The breed and general health of your pet will determine how long their walks need to be, and in the initial stages of welcoming your new pet into your home you will need to spend a lot of time training them, making them feel comfortable, and expect to have to increase the amount of time you spend cleaning. Adopted dogs may require more training, and time, but we’re not sure there’s a better way to spend your time than earning the love of a dog.

It’s not free – while adopting a pet may be cheaper than buying one, it is by no means free. There will likely be initial adoption fees, as well as vet and food bills that you need to consider. Ensure you understand the expected (and unexpected) costs that come with owning a pet before you even visit a shelter. Owning a pet is a lifetime commitment, it may not be free but the love you’ll receive will be priceless.

Did you adopt a dog? What do you wish you’d known before you did? Share your advice in the comments.

As much as we often treat our dogs like they are human members of our family, it’s worth remembering that there’s some crucial differences – especially when it comes to the household items that are toxic to your canine friend. 

Most people, whether they’re pet parents or not, are aware that dogs cannot eat some human food (like chocolate) but the danger doesn’t end with foodstuff. It’s worth remembering that dogs interact with most items using their mouths, which puts them at a high risk of experiencing a bad reaction to toxic household items. 

If you are a pet parent, planning to become one, or have frequent household visits from a family or friend’s pet, then making yourself aware of the dangers listed below is incredibly important. 

Human Foods

Dogs are known to pounce on unattended meals, if you are eating or preparing a meal containing any of the below it is incredibly important to exercise extra precaution. 

Many human foods are perfectly safe for dogs, with a lot of fruits, veg and meat being acceptable and healthy for your pet. The raw food diet sees many dog owners defrosting raw meats and serving fresh fruits and vegetables to their pet- however this can pose it’s own risks. Edmondson’s Dog Food contains a mixture of meat and vegetables for a perfectly balanced, hypoallergenic diet. 

Flowers & Plants

The petals and leaves of many popular household plants and flowers are extremely toxic to dogs – in fact, the list of plants and flowers your dog should avoid is extremely long. Some are only harmful if a big quantity is ingested, but others are fatal. If your dog eats a poisonous plant or flower the symptoms can include: nausea, diarrhea, vomiting, lethargy, skin allergies, and seizures. 

Be cautious of which flowers you send as gifts to friends and loved ones if they have pets, many flowers and plants are also poisonous to cats. Having a dog does not mean you necessarily have to give up plants and flowers for good, instead try these tips:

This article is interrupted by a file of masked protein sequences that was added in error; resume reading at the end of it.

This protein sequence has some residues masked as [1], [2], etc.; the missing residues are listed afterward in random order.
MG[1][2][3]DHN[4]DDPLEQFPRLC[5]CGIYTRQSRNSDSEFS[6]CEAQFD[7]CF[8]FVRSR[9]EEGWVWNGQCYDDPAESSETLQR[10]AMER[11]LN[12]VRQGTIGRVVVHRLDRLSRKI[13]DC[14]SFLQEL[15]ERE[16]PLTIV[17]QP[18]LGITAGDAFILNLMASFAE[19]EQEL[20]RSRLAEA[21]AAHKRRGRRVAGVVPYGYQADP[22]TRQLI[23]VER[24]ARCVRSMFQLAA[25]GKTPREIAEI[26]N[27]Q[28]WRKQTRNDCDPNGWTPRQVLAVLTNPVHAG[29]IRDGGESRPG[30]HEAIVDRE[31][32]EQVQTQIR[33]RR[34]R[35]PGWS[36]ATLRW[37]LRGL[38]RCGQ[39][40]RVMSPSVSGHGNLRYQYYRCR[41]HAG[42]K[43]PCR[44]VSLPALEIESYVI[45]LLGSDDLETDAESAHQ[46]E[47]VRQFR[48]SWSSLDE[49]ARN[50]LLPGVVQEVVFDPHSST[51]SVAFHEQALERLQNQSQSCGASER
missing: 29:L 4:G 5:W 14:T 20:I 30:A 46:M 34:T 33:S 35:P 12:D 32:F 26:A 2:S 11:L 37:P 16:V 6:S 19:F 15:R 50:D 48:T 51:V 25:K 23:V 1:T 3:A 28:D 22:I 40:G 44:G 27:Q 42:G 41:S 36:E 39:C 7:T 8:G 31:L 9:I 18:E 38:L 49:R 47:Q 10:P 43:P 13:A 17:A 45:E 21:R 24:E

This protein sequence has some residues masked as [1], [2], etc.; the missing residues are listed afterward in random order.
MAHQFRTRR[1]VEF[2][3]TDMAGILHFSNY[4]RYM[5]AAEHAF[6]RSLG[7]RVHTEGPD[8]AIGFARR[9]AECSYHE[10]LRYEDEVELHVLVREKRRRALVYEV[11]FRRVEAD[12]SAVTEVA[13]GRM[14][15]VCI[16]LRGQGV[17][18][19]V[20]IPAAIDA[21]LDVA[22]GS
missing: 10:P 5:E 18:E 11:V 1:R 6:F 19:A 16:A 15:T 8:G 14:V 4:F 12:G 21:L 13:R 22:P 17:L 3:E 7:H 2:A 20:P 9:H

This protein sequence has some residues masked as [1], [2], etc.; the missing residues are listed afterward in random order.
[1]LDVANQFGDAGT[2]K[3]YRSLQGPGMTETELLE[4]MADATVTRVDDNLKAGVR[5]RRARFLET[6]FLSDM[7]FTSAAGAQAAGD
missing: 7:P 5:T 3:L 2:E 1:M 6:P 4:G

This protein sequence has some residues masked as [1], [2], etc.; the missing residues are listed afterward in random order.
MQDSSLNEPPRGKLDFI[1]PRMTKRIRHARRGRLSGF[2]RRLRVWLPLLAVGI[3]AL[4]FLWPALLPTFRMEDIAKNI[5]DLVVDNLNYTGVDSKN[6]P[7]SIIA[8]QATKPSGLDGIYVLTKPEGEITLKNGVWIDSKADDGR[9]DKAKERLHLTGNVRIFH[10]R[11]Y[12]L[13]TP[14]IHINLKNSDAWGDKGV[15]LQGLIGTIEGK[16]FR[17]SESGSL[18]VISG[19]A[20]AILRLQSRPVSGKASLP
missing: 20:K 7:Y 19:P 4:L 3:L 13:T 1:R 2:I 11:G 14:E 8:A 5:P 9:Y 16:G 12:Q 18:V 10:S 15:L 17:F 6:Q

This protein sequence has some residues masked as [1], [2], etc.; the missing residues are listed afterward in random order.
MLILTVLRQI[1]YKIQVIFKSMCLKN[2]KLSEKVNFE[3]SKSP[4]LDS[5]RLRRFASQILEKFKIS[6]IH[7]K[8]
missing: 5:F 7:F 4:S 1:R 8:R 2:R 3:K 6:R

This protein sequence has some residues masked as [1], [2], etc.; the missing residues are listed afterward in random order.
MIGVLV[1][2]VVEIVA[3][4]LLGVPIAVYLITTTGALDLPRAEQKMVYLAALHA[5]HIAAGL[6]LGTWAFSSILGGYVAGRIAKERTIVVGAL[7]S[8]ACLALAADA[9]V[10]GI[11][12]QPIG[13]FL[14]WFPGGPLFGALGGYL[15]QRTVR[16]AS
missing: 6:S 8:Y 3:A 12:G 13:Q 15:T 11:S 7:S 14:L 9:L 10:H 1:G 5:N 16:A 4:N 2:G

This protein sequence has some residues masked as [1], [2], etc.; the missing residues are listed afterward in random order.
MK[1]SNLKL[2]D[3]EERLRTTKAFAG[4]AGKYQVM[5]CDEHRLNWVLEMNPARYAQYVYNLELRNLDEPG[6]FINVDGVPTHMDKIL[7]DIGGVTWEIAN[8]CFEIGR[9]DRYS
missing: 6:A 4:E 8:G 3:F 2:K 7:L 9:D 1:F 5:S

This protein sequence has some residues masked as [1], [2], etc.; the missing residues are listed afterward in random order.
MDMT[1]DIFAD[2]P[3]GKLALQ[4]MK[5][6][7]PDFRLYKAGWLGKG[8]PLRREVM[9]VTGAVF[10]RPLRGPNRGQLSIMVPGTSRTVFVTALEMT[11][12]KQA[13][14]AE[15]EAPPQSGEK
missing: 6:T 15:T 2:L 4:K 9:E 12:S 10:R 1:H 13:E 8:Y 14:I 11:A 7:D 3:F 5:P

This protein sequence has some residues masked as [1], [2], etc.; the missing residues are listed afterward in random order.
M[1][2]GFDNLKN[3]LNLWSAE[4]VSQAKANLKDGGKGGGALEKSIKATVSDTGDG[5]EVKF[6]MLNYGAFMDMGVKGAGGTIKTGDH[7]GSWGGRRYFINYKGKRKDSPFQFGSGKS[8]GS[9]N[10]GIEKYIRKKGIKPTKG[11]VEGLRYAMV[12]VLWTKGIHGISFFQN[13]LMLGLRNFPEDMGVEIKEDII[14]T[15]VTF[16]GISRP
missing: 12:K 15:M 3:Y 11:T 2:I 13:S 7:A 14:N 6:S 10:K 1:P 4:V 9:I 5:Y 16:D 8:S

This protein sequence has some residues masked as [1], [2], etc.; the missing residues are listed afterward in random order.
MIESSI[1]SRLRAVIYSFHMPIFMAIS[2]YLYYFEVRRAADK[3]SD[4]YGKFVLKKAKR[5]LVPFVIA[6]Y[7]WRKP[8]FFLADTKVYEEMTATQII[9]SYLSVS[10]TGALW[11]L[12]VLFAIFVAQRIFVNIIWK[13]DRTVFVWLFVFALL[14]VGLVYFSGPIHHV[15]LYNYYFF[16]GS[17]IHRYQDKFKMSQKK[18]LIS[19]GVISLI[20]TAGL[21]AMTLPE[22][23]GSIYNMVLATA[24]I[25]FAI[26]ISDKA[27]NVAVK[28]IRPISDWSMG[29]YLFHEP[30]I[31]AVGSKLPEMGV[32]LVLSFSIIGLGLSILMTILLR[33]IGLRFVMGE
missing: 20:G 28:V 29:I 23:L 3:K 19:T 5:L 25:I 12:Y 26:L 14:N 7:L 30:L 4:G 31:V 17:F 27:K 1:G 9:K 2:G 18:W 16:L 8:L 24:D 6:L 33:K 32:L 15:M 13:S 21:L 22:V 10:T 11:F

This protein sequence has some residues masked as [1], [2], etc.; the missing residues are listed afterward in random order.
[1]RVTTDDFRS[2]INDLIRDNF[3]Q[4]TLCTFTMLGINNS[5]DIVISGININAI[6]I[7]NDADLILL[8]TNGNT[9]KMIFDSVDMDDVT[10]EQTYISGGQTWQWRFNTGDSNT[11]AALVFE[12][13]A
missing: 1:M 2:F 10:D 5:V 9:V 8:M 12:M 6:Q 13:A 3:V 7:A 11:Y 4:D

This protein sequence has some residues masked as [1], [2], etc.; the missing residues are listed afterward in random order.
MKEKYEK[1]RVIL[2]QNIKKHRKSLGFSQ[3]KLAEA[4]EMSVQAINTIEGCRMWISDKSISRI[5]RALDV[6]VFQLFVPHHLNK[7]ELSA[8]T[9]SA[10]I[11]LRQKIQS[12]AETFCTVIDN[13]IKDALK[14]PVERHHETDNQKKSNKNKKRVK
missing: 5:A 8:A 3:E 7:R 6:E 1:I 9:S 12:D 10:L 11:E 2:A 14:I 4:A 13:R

Having a pet in the home requires similar vigilance to having a toddler around, assume anything within reach will end up in their mouth. Both human and veterinary pharmaceuticals can be hazardous to your pet, especially when ingested in large quantities. Ensure these are kept out of sight, preferably in a closed cabinet.


Sounds like a no-brainer, but even the smallest amount can cause issues. Dogs can lick up spillages on floors, or lick their paws after having walked through a dangerous substance which can have devastating consequences. In particular, watch out for the household chemicals below: 

Miscellaneous Items

We’ll say it again, treat your dog like you would a toddler. Tidy up and store anything out of reach that they’re likely to put in their mouths (everything). Watch out for: 


If in doubt, assume it’s toxic. Anything that isn’t designed for your dog is likely not good for them. Most of us refer to our dogs as our babies, and they should be treated as such – put dangerous items out of reach and use child locks and toddler gates for their safety. 

Concerned your pet has ingested something that they shouldn’t? Contact your veterinarian immediately. 

Just like us humans, for every different stage of their life your pet will require different levels of nutrition and care. Growing pups, like growing babies, need more nourishment to help their body cope with their rapid growth. 

Each type of dog food is designed with different goals in mind, for the different age stages of your pet. Puppy, adult and senior dog food are targeted at the specific needs of each age range. Just as it is important to know when to make the switch from adult to senior food, it’s detrimental to understand how and why to feed your puppy age-specific food.